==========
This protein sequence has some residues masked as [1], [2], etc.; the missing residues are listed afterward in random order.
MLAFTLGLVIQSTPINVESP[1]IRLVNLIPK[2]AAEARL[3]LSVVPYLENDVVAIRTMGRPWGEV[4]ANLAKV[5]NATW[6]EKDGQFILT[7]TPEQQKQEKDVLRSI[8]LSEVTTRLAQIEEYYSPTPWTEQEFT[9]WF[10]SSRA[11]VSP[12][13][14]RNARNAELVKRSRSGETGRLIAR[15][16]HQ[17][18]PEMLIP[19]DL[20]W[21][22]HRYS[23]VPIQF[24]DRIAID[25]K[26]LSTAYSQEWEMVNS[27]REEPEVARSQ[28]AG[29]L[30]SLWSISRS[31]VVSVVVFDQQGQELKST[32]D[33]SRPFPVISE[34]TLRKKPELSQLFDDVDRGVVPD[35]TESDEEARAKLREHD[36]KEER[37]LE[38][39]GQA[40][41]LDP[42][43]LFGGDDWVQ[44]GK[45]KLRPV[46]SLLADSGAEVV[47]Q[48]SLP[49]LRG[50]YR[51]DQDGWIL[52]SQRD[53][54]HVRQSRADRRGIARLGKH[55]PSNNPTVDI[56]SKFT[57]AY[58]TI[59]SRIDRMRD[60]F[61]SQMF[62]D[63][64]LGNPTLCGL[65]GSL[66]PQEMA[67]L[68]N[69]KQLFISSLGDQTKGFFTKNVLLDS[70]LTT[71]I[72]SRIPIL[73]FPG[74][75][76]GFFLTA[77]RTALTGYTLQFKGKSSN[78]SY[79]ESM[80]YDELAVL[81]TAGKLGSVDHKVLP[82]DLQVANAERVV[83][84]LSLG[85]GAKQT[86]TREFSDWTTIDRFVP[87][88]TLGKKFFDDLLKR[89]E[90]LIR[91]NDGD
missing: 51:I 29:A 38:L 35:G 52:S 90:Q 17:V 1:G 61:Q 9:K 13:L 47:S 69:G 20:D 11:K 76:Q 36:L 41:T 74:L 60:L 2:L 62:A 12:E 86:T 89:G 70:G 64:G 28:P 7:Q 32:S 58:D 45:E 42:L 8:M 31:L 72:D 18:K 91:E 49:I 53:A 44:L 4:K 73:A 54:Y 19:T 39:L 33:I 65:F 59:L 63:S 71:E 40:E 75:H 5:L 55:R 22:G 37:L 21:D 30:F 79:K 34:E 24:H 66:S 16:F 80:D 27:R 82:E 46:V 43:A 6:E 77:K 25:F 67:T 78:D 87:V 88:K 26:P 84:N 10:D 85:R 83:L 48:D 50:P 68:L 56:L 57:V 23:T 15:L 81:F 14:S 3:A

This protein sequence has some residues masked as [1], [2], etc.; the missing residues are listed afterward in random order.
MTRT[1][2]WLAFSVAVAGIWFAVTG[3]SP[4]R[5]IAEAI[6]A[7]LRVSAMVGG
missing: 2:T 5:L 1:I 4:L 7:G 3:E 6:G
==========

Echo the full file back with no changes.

This protein sequence has some residues masked as [1], [2], etc.; the missing residues are listed afterward in random order.
MLAFTLGLVIQSTPINVESP[1]IRLVNLIPK[2]AAEARL[3]LSVVPYLENDVVAIRTMGRPWGEV[4]ANLAKV[5]NATW[6]EKDGQFILT[7]TPEQQKQEKDVLRSI[8]LSEVTTRLAQIEEYYSPTPWTEQEFT[9]WF[10]SSRA[11]VSP[12][13][14]RNARNAELVKRSRSGETGRLIAR[15][16]HQ[17][18]PEMLIP[19]DL[20]W[21][22]HRYS[23]VPIQF[24]DRIAID[25]K[26]LSTAYSQEWEMVNS[27]REEPEVARSQ[28]AG[29]L[30]SLWSISRS[31]VVSVVVFDQQGQELKST[32]D[33]SRPFPVISE[34]TLRKKPELSQLFDDVDRGVVPD[35]TESDEEARAKLREHD[36]KEER[37]LE[38][39]GQA[40][41]LDP[42][43]LFGGDDWVQ[44]GK[45]KLRPV[46]SLLADSGAEVV[47]Q[48]SLP[49]LRG[50]YR[51]DQDGWIL[52]SQRD[53][54]HVRQSRADRRGIARLGKH[55]PSNNPTVDI[56]SKFT[57]AY[58]TI[59]SRIDRMRD[60]F[61]SQMF[62]D[63][64]LGNPTLCGL[65]GSL[66]PQEMA[67]L[68]N[69]KQLFISSLGDQTKGFFTKNVLLDS[70]LTT[71]I[72]SRIPIL[73]FPG[74][75][76]GFFLTA[77]RTALTGYTLQFKGKSSN[78]SY[79]ESM[80]YDELAVL[81]TAGKLGSVDHKVLP[82]DLQVANAERVV[83][84]LSLG[85]GAKQT[86]TREFSDWTTIDRFVP[87][88]TLGKKFFDDLLKR[89]E[90]LIR[91]NDGD
missing: 51:I 29:A 38:L 35:G 52:S 90:Q 17:V 1:G 61:Q 9:K 13:L 47:S 69:G 20:D 11:K 76:Q 36:L 41:T 74:L 60:L 2:L 62:A 12:E 86:T 89:G 70:G 64:G 28:P 7:Q 32:S 58:D 45:E 42:L 8:M 31:L 72:D 18:K 91:E 49:I 53:A 44:L 4:K 73:A 54:Y 19:T 39:L 33:I 65:F 59:L 63:S 71:E 40:E 75:H 5:L 55:R 22:G 37:L 21:D 30:F 79:K 34:E 24:H 66:S 16:F 80:D 27:R 82:E 46:V 43:A 6:E 77:K 25:F 67:T 78:D 87:V 88:K 26:P 84:N 10:D 85:R 83:L 48:D 50:P 68:L 56:L 57:V 23:T 15:L 81:F 14:S 3:A

This protein sequence has some residues masked as [1], [2], etc.; the missing residues are listed afterward in random order.
MTRT[1][2]WLAFSVAVAGIWFAVTG[3]SP[4]R[5]IAEAI[6]A[7]LRVSAMVGG
missing: 2:T 5:L 1:I 4:L 7:G 3:E 6:G